Our ambition is for this work to provide a reference point for evaluations of the scale and potential of the UK creative economy, considered in the light of contemporary media ecologies. Our target audiences for impact include: UK Government; the Governments of Scotland, Wales and Northern Ireland; local government; local enterprise areas; political parties; Creative England; the British Council; the Arts Councils; think tanks; representative and member bodies like the Community Media Association; journalism networks. We will use a range of conventional and more novel communication channels, including:

  • a website and blogging platform;
  • a range of media products, including best practice guides, platform interfaces and media applications (i.e. mobile phone video noticeboard), targeted to communities;
  • academic papers, targeted to academics and policymakers;
  • a scholarly book, summarising the research findings in comparison with other research and experiences, targeted to policymakers, academics and practitioners;
  • three briefing papers, targeted to communities, practitioners and policymakers;
  • two network events - targeted to communities, academics and practitioners;
  • three strand-based exhibitions - targeted to practitioners, academics and the general public
  • one conference, targeted to communities, academics and practitioners.

The research team itself is rich in impact-generation expertise. Hargreaves (PI) is a former national newspaper editor and respected commentator on media and other issues. His recent (May 2011) review for HMG on intellectual property has given him prominence in the debate about the relationship between the creative sector, regulation and growth. This builds upon his work for the Welsh Government (March 2010) on the creative industries. Dovey (CoI) is a leading academic practitioner in knowledge exchange, through the Digital Cultures Research Centre at the Pervasive Media Studio in Bristol. He also has a professional background in media production. Harte (CoI) is a leading figure in the Midlands blogosphere. Greene is an experienced collaborator with high profile companies (e.g. Research in Motion/Blackberry) and has her own diverse influencing network, as is Alexiou. Chapain's strongly interdisciplinary background positions her well in delivering academic impact, including through her work as co-organiser of the Creative Regions in Europe Network andSummer School.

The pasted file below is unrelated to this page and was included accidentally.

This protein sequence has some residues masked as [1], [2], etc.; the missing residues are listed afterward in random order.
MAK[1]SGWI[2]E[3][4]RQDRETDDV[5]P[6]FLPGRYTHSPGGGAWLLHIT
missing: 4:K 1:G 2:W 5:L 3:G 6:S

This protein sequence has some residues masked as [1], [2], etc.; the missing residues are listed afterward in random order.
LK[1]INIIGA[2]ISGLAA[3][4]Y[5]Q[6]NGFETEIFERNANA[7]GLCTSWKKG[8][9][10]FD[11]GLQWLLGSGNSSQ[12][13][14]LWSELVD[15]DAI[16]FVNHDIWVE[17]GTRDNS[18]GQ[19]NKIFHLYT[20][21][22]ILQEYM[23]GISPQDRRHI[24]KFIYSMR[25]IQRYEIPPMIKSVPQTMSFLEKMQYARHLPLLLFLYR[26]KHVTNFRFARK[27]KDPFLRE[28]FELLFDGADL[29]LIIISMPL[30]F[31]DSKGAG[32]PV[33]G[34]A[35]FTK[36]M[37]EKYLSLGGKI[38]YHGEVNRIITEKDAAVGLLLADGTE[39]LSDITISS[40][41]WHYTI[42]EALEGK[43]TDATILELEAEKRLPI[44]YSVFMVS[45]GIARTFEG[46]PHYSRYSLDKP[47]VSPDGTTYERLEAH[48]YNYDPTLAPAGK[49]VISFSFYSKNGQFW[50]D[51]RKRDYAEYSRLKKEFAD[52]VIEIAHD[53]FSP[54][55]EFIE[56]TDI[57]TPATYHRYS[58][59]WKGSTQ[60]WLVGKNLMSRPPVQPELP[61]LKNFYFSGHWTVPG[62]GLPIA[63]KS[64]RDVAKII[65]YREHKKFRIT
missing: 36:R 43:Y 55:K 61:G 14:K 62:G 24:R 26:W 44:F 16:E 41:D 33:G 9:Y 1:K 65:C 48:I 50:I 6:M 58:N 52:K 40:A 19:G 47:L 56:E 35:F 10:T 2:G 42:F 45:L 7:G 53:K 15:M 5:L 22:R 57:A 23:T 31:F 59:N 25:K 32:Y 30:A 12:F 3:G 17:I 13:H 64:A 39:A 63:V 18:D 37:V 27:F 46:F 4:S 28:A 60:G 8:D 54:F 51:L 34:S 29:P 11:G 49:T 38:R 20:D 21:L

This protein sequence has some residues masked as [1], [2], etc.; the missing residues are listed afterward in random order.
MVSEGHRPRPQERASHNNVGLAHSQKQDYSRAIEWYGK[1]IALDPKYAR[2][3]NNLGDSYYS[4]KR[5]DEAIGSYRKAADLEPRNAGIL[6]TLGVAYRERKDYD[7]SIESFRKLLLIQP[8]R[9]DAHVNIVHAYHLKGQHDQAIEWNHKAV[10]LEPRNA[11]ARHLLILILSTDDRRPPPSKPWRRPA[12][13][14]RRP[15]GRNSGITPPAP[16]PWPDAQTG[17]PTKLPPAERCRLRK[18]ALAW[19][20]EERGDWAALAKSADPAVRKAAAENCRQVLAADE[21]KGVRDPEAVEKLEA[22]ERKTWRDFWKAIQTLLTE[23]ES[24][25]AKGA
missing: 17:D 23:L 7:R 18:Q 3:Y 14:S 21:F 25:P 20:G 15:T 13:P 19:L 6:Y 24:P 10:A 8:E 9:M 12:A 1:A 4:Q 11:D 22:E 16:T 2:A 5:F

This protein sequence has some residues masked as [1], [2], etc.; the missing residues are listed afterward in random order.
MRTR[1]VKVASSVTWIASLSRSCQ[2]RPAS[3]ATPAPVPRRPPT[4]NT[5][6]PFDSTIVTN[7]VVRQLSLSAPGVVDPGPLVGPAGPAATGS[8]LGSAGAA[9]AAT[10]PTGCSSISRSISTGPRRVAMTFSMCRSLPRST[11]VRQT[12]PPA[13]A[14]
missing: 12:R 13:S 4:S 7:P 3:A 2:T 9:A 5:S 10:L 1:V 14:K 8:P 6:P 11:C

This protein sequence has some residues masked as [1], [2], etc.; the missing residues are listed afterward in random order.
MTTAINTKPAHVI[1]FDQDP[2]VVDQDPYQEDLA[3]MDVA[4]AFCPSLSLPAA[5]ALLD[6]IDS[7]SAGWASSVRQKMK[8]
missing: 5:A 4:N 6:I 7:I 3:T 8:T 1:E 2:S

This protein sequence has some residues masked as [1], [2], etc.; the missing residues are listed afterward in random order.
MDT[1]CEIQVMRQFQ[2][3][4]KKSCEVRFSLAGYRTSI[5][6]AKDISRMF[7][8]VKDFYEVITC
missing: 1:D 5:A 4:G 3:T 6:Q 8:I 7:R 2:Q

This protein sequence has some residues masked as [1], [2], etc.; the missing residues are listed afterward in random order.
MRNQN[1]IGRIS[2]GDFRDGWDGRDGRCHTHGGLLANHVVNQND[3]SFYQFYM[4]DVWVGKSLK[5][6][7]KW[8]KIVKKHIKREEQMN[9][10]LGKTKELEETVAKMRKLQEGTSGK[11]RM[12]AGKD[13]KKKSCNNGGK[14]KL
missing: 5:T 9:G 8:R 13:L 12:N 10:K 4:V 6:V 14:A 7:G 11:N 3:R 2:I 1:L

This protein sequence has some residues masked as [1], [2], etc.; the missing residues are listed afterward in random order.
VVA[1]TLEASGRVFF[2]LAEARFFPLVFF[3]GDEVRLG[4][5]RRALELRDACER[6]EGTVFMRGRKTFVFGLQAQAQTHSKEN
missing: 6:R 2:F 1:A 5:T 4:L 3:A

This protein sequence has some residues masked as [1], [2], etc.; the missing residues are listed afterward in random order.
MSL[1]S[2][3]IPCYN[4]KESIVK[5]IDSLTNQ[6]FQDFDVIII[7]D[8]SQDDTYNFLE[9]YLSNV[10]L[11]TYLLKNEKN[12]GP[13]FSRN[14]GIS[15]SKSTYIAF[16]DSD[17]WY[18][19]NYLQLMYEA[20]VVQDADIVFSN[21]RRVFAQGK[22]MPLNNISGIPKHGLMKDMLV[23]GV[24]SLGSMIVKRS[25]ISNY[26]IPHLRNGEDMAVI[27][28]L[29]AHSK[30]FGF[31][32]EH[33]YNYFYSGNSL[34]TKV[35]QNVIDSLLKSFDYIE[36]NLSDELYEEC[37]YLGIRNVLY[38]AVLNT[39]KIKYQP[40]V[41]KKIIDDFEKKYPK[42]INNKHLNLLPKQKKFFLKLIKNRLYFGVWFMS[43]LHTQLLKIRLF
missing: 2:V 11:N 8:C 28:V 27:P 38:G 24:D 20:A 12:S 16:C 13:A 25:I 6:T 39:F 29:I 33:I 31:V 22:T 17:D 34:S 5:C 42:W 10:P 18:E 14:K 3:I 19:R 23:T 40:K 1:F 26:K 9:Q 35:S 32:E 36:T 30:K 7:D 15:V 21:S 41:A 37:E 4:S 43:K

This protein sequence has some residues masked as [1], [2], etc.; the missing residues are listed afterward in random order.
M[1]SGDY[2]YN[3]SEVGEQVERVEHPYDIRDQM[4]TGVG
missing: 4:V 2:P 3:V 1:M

We have selected partners who have a strong route to market in terms of impact, namely Ofcom, the UK media regulator and provider of much core data on UK media markets; Nesta, the UK's leading innovation-practice body; Talk About Local, a pioneer in scaling up and propagating hyperlocal journalism networks with proven expertise at Cabinet level; and Glass-House Community Led Design, which has admired expertise and substantial influence in its field. The partnerships involved in the third strand of the project (communities of creative practioners) are South BlessedKnowle West Media Centre, and the Moseley Exchange.

These partners provide channels of impact of a different sort where we are experimenting with behaviour change with our collaborators. South Blessed, a highly informal but innovative video channel based in Bristol, is largely self-generating and self-funded. Documenting its reach and potential will provide a high impact and motivational illustration of what can be achieved by an informal community of creative citizens; this aspect of our work will be influential in communities which lack strong connections to mainstream media and indeed higher education. Moseley Exchange is an urban creative exchange in Birmingham: many other networks like it can be influenced by well researched insight into the way it generates value using the networks that exist both within and between such exchanges. Our partners are our medium.